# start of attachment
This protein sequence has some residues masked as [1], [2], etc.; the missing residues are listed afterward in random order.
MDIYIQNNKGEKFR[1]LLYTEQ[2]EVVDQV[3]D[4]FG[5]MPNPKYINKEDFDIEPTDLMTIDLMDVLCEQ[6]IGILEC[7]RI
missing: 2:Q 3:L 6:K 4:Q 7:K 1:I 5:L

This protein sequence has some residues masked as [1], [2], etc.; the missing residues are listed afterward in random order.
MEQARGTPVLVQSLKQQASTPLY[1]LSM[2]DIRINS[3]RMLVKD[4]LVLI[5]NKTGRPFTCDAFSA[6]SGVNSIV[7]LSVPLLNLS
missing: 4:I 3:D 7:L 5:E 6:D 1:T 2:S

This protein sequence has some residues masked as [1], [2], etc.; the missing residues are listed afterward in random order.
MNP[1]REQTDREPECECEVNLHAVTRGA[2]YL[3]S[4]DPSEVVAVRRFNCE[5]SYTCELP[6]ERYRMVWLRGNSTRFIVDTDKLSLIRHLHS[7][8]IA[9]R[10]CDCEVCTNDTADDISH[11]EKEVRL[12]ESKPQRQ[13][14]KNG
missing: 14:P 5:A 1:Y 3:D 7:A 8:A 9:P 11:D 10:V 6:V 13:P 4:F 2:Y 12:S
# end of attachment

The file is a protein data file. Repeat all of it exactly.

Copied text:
This protein sequence has some residues masked as [1], [2], etc.; the missing residues are listed afterward in random order.
MDIYIQNNKGEKFR[1]LLYTEQ[2]EVVDQV[3]D[4]FG[5]MPNPKYINKEDFDIEPTDLMTIDLMDVLCEQ[6]IGILEC[7]RI
missing: 2:Q 3:L 6:K 4:Q 7:K 1:I 5:L

This protein sequence has some residues masked as [1], [2], etc.; the missing residues are listed afterward in random order.
MEQARGTPVLVQSLKQQASTPLY[1]LSM[2]DIRINS[3]RMLVKD[4]LVLI[5]NKTGRPFTCDAFSA[6]SGVNSIV[7]LSVPLLNLS
missing: 4:I 3:D 7:L 5:E 6:D 1:T 2:S

This protein sequence has some residues masked as [1], [2], etc.; the missing residues are listed afterward in random order.
MNP[1]REQTDREPECECEVNLHAVTRGA[2]YL[3]S[4]DPSEVVAVRRFNCE[5]SYTCELP[6]ERYRMVWLRGNSTRFIVDTDKLSLIRHLHS[7][8]IA[9]R[10]CDCEVCTNDTADDISH[11]EKEVRL[12]ESKPQRQ[13][14]KNG
missing: 14:P 5:A 1:Y 3:D 7:A 8:A 9:P 11:D 10:V 6:V 13:P 4:F 2:Y 12:S